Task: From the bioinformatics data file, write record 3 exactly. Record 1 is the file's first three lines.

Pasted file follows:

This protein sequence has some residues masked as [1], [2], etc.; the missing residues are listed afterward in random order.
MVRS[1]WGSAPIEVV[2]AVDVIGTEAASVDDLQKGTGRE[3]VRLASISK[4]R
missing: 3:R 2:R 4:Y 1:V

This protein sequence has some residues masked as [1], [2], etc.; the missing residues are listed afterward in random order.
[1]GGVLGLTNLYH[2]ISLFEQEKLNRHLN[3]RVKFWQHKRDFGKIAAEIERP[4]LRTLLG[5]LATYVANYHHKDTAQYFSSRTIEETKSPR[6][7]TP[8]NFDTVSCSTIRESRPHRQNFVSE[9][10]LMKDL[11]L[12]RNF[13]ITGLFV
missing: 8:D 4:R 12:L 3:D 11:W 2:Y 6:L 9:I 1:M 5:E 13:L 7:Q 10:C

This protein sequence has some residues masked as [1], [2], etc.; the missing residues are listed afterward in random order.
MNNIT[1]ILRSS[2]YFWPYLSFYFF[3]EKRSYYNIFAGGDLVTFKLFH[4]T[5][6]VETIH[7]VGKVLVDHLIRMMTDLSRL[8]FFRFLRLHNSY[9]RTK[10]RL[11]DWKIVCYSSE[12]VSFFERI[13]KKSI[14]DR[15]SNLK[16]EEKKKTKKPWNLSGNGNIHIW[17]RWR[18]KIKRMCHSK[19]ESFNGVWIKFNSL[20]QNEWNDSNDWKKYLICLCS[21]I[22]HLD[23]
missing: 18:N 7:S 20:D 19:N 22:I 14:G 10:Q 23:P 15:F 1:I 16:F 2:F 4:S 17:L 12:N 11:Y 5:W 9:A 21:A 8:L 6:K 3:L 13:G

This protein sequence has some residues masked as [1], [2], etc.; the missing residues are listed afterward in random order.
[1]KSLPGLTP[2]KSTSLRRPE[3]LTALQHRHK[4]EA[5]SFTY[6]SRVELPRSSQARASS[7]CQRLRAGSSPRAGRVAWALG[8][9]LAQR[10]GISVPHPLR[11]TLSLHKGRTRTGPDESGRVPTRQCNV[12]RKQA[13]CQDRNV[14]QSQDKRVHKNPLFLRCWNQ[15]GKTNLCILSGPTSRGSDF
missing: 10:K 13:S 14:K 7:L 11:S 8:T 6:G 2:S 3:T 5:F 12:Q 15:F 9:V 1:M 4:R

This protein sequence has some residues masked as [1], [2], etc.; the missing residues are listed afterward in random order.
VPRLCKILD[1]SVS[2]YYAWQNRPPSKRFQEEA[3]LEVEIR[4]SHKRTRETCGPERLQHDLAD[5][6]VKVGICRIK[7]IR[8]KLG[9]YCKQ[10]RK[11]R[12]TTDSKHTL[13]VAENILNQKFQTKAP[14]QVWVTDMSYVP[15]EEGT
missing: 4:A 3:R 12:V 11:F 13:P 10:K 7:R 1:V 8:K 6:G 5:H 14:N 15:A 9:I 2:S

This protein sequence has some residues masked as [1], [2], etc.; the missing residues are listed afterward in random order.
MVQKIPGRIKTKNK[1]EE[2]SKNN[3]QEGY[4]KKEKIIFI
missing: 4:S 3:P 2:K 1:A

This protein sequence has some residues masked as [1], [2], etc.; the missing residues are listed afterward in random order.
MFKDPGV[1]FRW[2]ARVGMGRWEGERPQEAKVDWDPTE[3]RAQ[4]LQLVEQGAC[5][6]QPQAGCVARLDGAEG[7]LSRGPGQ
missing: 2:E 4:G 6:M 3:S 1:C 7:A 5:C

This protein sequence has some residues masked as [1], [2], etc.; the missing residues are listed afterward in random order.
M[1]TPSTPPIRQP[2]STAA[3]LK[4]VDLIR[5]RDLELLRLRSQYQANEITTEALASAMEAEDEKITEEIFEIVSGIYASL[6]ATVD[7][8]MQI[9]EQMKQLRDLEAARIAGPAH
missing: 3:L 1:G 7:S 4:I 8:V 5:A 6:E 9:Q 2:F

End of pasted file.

This protein sequence has some residues masked as [1], [2], etc.; the missing residues are listed afterward in random order.
MNNIT[1]ILRSS[2]YFWPYLSFYFF[3]EKRSYYNIFAGGDLVTFKLFH[4]T[5][6]VETIH[7]VGKVLVDHLIRMMTDLSRL[8]FFRFLRLHNSY[9]RTK[10]RL[11]DWKIVCYSSE[12]VSFFERI[13]KKSI[14]DR[15]SNLK[16]EEKKKTKKPWNLSGNGNIHIW[17]RWR[18]KIKRMCHSK[19]ESFNGVWIKFNSL[20]QNEWNDSNDWKKYLICLCS[21]I[22]HLD[23]
missing: 18:N 7:S 20:D 19:N 22:I 14:G 10:Q 23:P 15:F 1:I 16:F 2:F 4:S 17:L 12:N 11:Y 5:W 9:A 21:A 8:L 6:K 3:L 13:G